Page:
Arizona guard Rawle Alkins (1) beats Oregon State forward Alfred Hollins (4) to a loose ball in the Wildcats defensive key in the second half of their Pac-12 game at McKale Center, Thursday, January 11, 2018, Tucson, Ariz.

Kelly Presnell / Arizona Daily Star

After five days, Sean Miller appeared to feel a little better.

Following UA's loss at Colorado on Saturday, Miller said repeatedly he couldn’t get through to his players and make them play hard ... but after UA beat Oregon State 62-53 on Thursday was considerably more upbeat.

In fact, he said they played the hardest of the season. Even if it didn’t always show in the box score.

“I am happy with our defensive effort,” Miller said. “That’s as hard as we’ve played. It’s not really my opinion. You look out there, guys are really helping each other, pressuring the ball, steals are happening.

“Some of their turnovers were turnovers because of us and it was good to see. Our defensive effort and the consistent effort broke the game open. They’re really good at transition defense. I don’t know how many points we would have scored in those situation if we had been better in that area. …

"We probably had three or four shots on a 2-on-1 or 1-on-1 in transition where we came up empty. Chances of us not getting fouled or scoring on those plays is slim.”

Miller’s reaction to the defensive-minded game was absorbed by his players. Even though the Wildcats scored their fewest first-half points of the season, just 21, Rawle Alkins said Miller told them at halftime that they stayed in the game because of their defense.

Alkins embraced the thought.

“Defense wins games, especially in March,” Alkins said. “What’s gonna happen when you have a tough shooting night like we had in the first half (if you don’t defend?) In order to stay in the game, I thought we showed that we were playing great defense. In the Colorado game, we didn’t play as good defense and they kind of had that huge lead (up to 20 points) in the beginning of the game.”

Allonzo Trier said it also came down to taking care of the ball offensively. UA had nine turnovers in the first half, leading to eight OSU points, but had just three turnovers in the second half.

“We had a few bad possessions and also we turned the ball over a lot in the first half,” Trier said. “If we take care of the ball, we get a chance for a shot or offensive rebound and you’re going to get a chance to score a lot more. We’ve gotta be smarter.”

Although he took a while to warm up, Trier played an efficient game. He had five points in the first half but had his 21 points on 6-for-12 shooting, shot 4 of 9 from 3-point range, hit 5 of 6 free throws and had four rebounds, a block, a steal and an assist to two turnovers.

Though his shooting percentages in Pac-12 play are down slightly, Trier has made 18 of 19 free throws over four conference games.

“You know, his numbers are amazing,” Miller said. “If you look at him through 17 games, he’s shooting over 50 percent from the field (52.6), over 40 percent from three (41.1), over 80 percent from foul line (83.3). He did all three of those tonight.

“He had a quiet 21 but I think we have to help him get a couple of better looks in the first 8-12 minutes of the game. He’s become good at letting the game come to him and now it’s up to our staff to be able to trigger a few shots where he can get some early looks to maybe get him and our team going. Once again his second half was better than his first and that’s really been his pattern all year.”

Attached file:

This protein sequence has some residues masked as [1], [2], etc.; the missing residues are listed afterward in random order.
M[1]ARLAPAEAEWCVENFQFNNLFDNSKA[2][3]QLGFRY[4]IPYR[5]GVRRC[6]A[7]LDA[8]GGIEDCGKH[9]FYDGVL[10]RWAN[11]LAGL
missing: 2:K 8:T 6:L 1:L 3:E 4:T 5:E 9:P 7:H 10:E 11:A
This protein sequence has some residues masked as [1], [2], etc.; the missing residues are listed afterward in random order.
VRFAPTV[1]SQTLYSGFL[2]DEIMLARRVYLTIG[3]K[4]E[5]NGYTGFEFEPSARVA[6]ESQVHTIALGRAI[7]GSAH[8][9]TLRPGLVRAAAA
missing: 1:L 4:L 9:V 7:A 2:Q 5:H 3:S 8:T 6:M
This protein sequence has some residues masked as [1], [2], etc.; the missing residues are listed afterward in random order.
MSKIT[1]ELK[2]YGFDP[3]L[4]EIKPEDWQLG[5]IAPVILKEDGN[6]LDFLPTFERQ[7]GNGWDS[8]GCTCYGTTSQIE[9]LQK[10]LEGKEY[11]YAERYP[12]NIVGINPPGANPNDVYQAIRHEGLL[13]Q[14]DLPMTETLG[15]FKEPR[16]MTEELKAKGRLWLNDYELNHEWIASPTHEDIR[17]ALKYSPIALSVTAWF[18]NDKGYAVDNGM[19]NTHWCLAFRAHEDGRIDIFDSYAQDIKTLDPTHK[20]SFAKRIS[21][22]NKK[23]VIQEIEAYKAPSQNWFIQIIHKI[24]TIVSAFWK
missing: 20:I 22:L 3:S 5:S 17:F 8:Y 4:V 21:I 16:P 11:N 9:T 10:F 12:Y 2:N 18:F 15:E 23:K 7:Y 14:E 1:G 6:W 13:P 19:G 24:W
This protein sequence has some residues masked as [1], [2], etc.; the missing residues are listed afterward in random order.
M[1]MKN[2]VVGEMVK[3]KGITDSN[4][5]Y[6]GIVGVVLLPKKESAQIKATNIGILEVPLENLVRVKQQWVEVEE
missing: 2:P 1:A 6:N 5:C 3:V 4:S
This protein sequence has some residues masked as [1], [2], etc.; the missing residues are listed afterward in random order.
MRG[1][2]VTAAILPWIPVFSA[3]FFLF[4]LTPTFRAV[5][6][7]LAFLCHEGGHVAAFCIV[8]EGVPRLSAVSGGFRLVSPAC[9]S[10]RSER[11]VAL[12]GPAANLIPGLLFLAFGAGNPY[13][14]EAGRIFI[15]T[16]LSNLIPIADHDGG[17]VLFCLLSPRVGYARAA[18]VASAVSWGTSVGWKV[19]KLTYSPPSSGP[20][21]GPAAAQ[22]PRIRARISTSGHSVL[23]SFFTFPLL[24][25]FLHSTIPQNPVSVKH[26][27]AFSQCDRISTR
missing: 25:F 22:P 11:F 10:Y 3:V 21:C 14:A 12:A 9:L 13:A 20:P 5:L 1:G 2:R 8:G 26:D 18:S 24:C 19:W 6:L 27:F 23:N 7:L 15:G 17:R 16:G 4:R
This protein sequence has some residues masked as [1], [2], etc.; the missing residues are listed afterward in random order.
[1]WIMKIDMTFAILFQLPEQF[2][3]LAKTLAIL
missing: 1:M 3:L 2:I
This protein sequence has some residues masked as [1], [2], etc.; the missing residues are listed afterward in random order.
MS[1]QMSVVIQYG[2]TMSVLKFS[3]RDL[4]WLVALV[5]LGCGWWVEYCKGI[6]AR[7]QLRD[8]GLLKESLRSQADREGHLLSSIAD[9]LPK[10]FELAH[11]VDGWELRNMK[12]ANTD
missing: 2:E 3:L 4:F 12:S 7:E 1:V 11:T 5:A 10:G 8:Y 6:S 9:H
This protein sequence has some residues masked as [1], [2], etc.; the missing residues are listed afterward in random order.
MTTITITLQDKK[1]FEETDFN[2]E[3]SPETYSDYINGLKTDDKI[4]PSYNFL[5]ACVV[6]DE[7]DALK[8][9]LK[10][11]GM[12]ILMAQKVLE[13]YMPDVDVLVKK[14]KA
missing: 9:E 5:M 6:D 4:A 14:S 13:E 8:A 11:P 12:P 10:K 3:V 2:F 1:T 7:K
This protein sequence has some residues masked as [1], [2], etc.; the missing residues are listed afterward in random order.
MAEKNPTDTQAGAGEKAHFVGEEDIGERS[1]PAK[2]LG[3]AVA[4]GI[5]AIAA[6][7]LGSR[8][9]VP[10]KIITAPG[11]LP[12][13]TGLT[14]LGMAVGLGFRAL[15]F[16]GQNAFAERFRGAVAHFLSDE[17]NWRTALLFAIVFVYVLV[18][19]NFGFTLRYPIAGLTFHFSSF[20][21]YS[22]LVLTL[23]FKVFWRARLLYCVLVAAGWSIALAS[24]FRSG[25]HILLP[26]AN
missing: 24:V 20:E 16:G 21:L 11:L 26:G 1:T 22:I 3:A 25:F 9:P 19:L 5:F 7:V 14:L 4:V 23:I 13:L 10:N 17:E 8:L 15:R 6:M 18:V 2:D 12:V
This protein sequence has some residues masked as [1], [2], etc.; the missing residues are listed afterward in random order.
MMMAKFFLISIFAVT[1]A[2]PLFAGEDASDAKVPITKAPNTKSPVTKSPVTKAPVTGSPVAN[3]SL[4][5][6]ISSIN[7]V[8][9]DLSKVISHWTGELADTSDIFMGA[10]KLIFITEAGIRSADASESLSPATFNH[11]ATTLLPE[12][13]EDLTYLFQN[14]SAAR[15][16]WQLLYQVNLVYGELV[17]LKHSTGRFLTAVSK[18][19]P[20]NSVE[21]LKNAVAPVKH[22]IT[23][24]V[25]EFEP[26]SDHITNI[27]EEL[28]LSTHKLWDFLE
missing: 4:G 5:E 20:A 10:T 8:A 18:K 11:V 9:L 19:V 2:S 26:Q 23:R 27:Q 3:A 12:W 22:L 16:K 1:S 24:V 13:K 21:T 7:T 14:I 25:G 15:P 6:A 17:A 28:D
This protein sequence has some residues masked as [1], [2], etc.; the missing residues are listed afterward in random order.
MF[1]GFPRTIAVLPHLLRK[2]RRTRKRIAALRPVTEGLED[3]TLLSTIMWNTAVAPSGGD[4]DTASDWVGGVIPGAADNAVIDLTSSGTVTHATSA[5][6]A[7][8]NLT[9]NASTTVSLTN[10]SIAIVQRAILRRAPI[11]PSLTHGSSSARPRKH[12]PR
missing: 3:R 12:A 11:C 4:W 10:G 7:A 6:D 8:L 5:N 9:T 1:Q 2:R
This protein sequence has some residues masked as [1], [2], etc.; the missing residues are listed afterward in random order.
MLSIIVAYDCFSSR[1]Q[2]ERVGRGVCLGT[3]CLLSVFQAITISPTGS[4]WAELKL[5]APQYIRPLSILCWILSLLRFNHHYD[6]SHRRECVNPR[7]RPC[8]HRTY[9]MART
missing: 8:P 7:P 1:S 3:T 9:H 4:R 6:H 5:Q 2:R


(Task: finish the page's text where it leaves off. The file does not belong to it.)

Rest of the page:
Arizona received only five points from its bench, on inside shots from Brandon Randolph and Ira Lee. Randolph was 1 for 7 from the field and missed a dunk, while Dylan Smith was 0 for 2, Emmanuel Akot didn’t take a shot in three minutes and neither Alex Barcello nor Keanu Pinder played at all.

“A big part of our development is our bench, to make good plays, to be out there for an extended period of time and keep this thing going,” Miller said. “Tonight, from an offensive perspective, 2 for 10 from the field if you weren’t a starter. That’s not good, 0 for 4 from 3. Ira Lee had a couple of good defensive plays but our group off the bench is better offensively than that. We need everybody. So our continued development ,not just with the starters, is really important.”

Miller said he hoped the zone defense that OSU played Thursday will be of some help in preparing for Oregon on Saturday. The Wildcats have the same turnaround time, though of course they don’t have to fly over the Rockies in between games.

“They have one of the best coaches in the country,” Miller said of Oregon and Dana Altman. “They have a great confidence about them. This is a younger group, a younger team, so instead of us facing maybe a blend of upperclassmen they have maybe more faces based on how much they lost from a year ago. But they’re only going to get better as time moves on.

“They’re gonna play matchup zone. They’re going to press and hopefully tonight is a great test for us to get ready for that game.”

Oregon beat ASU before James Harden and 13,602 other fans while using an underdog mentality this season.

The Ducks didn’t play at McKale last season because of the Pac-12’s unbalanced schedule, but their last visit was pretty memorable: They snapped UA’s 49-game homecourt winning streak.

Rawle Alkins didn’t play in the game but he probably won’t forget it, either: He was taking his official visit to Tucson that weekend.

“When they lost, when Arizona lost, it felt like the world ended,” Alkins said. “So that’s something that was great to see. That caught my attention in terms of coming to this school. When we lose here, it’s like the world is over. It was good to see but also bad to see because they lost. Hopefully this time around, we get to change it.”